And yet id thinks it’s ok for fighting Cacodemons.
I’m not interested in measuring your penis, nor in having you measure mine. But to establish that I do have some idea of what I’m talking about, I spent a number of years spelunking in the SE US and have occasionally gone caving in the SW US since I moved here 13 years ago. I never joined the NSS, so I have no number to give you (but I note that this is a favorite way of measuring penises, since the lower the number, the longer you’ve been a member).
I’ll give you plenty of shit when you say something stupid like “cave does not equal automatically dangerous”. If it wasn’t an inherently dangerous activity, you wouldn’t need even the flashlight, let alone the helmets, ropes, beaners, ways to mark your path, etc.
Caving is a dangerous activity. Period. If it wasn’t dangerous, you wouldn’t need to add the qualifier “if you have any idea of what you are doing”, but even that is totally false. Just as working with explosives, or being at great heights, or being underwater is always dangerous, so is caving. Even when “you have any idea of what you are doing”.
ETA: Proof that I am right that caving is always dangerous: look at the photo right below the “IMPORTANT DATES IN NUTTY PUTTY HISTORY” section. cite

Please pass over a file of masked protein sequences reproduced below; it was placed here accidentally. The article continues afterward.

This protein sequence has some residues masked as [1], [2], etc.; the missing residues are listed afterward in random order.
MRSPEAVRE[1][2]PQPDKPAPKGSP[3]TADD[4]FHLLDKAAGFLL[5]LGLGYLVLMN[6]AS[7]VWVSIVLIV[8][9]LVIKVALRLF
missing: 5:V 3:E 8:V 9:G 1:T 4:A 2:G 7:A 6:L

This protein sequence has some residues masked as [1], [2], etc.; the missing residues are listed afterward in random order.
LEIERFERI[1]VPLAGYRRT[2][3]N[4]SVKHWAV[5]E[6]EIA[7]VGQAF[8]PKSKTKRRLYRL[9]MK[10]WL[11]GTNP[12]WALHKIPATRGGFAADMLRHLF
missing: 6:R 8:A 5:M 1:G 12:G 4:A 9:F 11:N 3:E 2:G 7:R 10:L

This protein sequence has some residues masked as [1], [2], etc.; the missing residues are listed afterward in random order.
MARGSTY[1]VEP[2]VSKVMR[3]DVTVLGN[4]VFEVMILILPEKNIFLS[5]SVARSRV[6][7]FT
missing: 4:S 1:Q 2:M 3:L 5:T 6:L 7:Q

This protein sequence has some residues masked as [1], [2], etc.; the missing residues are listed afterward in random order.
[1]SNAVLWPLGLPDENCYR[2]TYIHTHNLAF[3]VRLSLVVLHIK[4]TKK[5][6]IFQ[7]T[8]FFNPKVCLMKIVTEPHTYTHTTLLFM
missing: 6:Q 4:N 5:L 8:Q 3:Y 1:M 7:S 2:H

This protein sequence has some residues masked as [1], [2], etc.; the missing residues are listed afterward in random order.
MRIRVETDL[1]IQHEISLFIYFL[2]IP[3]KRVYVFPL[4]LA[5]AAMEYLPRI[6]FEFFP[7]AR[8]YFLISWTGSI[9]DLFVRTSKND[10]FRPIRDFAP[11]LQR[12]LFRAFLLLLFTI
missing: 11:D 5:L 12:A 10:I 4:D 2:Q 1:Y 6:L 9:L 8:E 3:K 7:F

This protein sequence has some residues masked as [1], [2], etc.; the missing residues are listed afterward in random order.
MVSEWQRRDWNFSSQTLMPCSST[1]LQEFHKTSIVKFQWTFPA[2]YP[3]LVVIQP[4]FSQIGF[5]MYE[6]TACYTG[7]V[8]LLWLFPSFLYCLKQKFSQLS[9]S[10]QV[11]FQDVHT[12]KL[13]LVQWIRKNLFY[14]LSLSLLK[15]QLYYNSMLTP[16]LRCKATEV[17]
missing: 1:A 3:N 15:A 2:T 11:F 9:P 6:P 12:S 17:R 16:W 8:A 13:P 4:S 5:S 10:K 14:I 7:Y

Since I haven’t addressed the OP yet, I’ll just say that I haven’t been to Nutty Putty Cave, but I’ll trust the opinions of the people in charge that removing the body would have been unnecessarily dangerous for the people involved in the recovery effort. I’m kind of curious as to why the cave would need to be shut down permanently, but I see that there have been at least 6 stuck cavers who had to be rescued, and at least 6 deaths there in just the last 4 years. I also see that this isn’t the first time the cave has been closed, and that 2 other caves were permanently sealed in January 2009, so it seems likely that there is good reason to seal Nutty Putty as well.
Snowboarder Bo So you mean caving is dangerous like snowboarding?
Even if 100 people died in that cave in the last year it wouldn’t be a valid reason to close the cave. It would just be a valid reason to post up how dangerous that cave is.
But that would be different, because thats something he actually (maybe) knows something about.